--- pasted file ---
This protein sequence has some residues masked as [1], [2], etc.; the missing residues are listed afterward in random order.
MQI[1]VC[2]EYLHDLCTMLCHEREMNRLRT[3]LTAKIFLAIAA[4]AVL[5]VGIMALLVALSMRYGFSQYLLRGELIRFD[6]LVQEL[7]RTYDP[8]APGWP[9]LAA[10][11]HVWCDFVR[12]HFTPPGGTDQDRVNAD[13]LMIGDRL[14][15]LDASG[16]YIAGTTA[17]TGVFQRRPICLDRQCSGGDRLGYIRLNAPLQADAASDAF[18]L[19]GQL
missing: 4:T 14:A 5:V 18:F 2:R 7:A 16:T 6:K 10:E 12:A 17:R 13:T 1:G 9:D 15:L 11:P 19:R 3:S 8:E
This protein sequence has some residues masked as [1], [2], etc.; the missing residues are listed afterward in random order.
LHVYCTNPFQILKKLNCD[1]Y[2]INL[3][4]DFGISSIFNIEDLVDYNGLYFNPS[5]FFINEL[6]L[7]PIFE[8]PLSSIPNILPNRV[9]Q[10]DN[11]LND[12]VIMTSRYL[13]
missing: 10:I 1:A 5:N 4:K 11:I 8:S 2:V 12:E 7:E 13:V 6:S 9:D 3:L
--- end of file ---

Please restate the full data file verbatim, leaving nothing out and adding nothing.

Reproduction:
This protein sequence has some residues masked as [1], [2], etc.; the missing residues are listed afterward in random order.
MQI[1]VC[2]EYLHDLCTMLCHEREMNRLRT[3]LTAKIFLAIAA[4]AVL[5]VGIMALLVALSMRYGFSQYLLRGELIRFD[6]LVQEL[7]RTYDP[8]APGWP[9]LAA[10][11]HVWCDFVR[12]HFTPPGGTDQDRVNAD[13]LMIGDRL[14][15]LDASG[16]YIAGTTA[17]TGVFQRRPICLDRQCSGGDRLGYIRLNAPLQADAASDAF[18]L[19]GQL
missing: 4:T 14:A 5:V 18:F 2:R 7:A 16:T 6:K 10:E 12:A 17:R 13:T 1:G 9:D 15:L 11:P 19:R 3:S 8:E
This protein sequence has some residues masked as [1], [2], etc.; the missing residues are listed afterward in random order.
LHVYCTNPFQILKKLNCD[1]Y[2]INL[3][4]DFGISSIFNIEDLVDYNGLYFNPS[5]FFINEL[6]L[7]PIFE[8]PLSSIPNILPNRV[9]Q[10]DN[11]LND[12]VIMTSRYL[13]
missing: 10:I 1:A 5:N 4:K 11:I 8:S 2:V 12:E 7:E 13:V 6:S 9:D 3:L